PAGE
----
"It is a particular sensation, this double consciousness, this sense of always looking at one's self through the eyes of others, of measuring one's soul by the tape of a world that looks on in amused contempt and pity.
One feels his twoness- an American, a Negro; two souls, two thoughts, two unreconciled strivings; two warring ideals in one dark body, whose dogged strength alone keeps it from being torn asunder.
The history of the American Negro is the history of his strife….this longing to attain self conscious manhood, to merge his double self into a better and truer self"
W.E.B. Dubois, The Souls Of Black Folk
With all due respect to Dubois, I will add nuance to this iconic quote from him to describe the plight of being black, male and gay in America in the 21st century. This is my adaptation to his words, one that speaks to my reality and the reality of hundreds of thousands like me who languish in open, loud silence, and yet hide in plain sight, visible to all who wish to see, and yet invisible for all those who do not.
"It is a particular sensation, this triple consciousness, this sense of always looking at one's self through the eyes of others, of measuring one's soul through the tape of aworld that looks on in amused contempt and pity. To be feared for being black and male in a society that has demonized such; and reviled as an abomination by those who share your common struggle of blackness; measuring his soul both from the lens of those who view his blackness with disdain, and view his homosexuality as the antithesis of their manhood. One feels the tear of three identities; an American, a black man, and a homosexual, caught in the crossfire of divided reality, three ideals all at odds with each other, whose dogged strength alone keeps it from being torn completely asunder.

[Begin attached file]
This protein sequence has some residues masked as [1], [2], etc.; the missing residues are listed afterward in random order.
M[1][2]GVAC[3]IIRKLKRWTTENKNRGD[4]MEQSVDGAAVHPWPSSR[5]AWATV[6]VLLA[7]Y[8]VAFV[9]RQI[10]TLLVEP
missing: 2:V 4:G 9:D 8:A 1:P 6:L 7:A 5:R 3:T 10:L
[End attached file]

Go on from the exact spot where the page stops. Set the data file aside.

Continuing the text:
The history of the black gay male in America has been both invisible and scorned, a walking contradiction to bigoted black heterosexuals, and a complete mystery to a white gay collective that both despises and desires him. Conflicted as to whether to side with white gays for gay rights, or black heterosexuals for human rights, he is caught in the crossfire of both, and yet feels sometimes only partially connected to either. This journey to merge three identities into one, two of whom are filled with internalized self hatred, the other an internalized loathing for his other selves, into a coherent mass of humanity, one that can fight to be visible, loved and regarded in the highest of esteem This is the journey to be black, gay and male in America.."